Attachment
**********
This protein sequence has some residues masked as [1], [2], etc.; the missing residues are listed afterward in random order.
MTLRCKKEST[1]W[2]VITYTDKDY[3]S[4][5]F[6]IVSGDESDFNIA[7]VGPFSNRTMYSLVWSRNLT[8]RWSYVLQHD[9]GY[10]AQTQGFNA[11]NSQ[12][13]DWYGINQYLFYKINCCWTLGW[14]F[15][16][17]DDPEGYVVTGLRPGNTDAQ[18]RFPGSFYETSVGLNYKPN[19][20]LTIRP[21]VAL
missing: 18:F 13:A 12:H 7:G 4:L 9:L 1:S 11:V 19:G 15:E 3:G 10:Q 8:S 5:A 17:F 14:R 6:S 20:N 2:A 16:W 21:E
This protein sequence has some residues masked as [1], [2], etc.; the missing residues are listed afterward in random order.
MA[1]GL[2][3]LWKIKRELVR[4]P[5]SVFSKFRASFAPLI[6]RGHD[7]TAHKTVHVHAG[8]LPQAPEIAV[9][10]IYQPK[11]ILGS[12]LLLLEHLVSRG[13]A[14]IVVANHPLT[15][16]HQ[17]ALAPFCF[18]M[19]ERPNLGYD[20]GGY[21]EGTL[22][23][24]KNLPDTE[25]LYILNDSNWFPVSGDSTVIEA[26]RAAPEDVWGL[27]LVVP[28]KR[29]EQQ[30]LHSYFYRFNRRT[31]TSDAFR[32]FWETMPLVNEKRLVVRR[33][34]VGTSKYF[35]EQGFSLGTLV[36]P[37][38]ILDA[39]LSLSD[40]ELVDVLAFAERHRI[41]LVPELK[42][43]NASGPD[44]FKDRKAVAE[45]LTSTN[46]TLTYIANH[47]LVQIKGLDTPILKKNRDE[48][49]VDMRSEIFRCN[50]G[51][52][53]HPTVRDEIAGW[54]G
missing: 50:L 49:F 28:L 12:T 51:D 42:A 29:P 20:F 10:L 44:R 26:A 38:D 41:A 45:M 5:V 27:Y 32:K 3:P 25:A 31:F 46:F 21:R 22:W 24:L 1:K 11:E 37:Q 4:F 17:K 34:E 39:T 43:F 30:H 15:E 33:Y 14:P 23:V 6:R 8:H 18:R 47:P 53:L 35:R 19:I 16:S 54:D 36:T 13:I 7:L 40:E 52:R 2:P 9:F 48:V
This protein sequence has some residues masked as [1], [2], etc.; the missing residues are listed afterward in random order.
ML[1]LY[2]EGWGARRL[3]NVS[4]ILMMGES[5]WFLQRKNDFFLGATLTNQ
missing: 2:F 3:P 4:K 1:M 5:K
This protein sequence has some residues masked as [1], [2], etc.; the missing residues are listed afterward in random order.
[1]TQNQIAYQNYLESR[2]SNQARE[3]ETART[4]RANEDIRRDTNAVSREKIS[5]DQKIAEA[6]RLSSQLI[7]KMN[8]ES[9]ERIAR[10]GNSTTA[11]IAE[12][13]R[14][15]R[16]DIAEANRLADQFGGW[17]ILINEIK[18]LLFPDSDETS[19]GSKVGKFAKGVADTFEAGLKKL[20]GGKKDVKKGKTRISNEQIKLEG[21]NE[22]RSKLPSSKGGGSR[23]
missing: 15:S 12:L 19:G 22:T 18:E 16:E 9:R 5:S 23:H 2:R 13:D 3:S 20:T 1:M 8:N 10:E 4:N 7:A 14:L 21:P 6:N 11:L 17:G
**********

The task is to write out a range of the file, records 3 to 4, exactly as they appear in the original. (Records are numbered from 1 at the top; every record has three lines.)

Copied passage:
This protein sequence has some residues masked as [1], [2], etc.; the missing residues are listed afterward in random order.
ML[1]LY[2]EGWGARRL[3]NVS[4]ILMMGES[5]WFLQRKNDFFLGATLTNQ
missing: 2:F 3:P 4:K 1:M 5:K
This protein sequence has some residues masked as [1], [2], etc.; the missing residues are listed afterward in random order.
[1]TQNQIAYQNYLESR[2]SNQARE[3]ETART[4]RANEDIRRDTNAVSREKIS[5]DQKIAEA[6]RLSSQLI[7]KMN[8]ES[9]ERIAR[10]GNSTTA[11]IAE[12][13]R[14][15]R[16]DIAEANRLADQFGGW[17]ILINEIK[18]LLFPDSDETS[19]GSKVGKFAKGVADTFEAGLKKL[20]GGKKDVKKGKTRISNEQIKLEG[21]NE[22]RSKLPSSKGGGSR[23]
missing: 15:S 12:L 19:G 22:T 18:E 16:E 9:R 5:S 23:H 2:R 13:D 3:S 20:T 1:M 8:N 10:E 4:N 7:A 14:L 21:P 6:N 11:L 17:G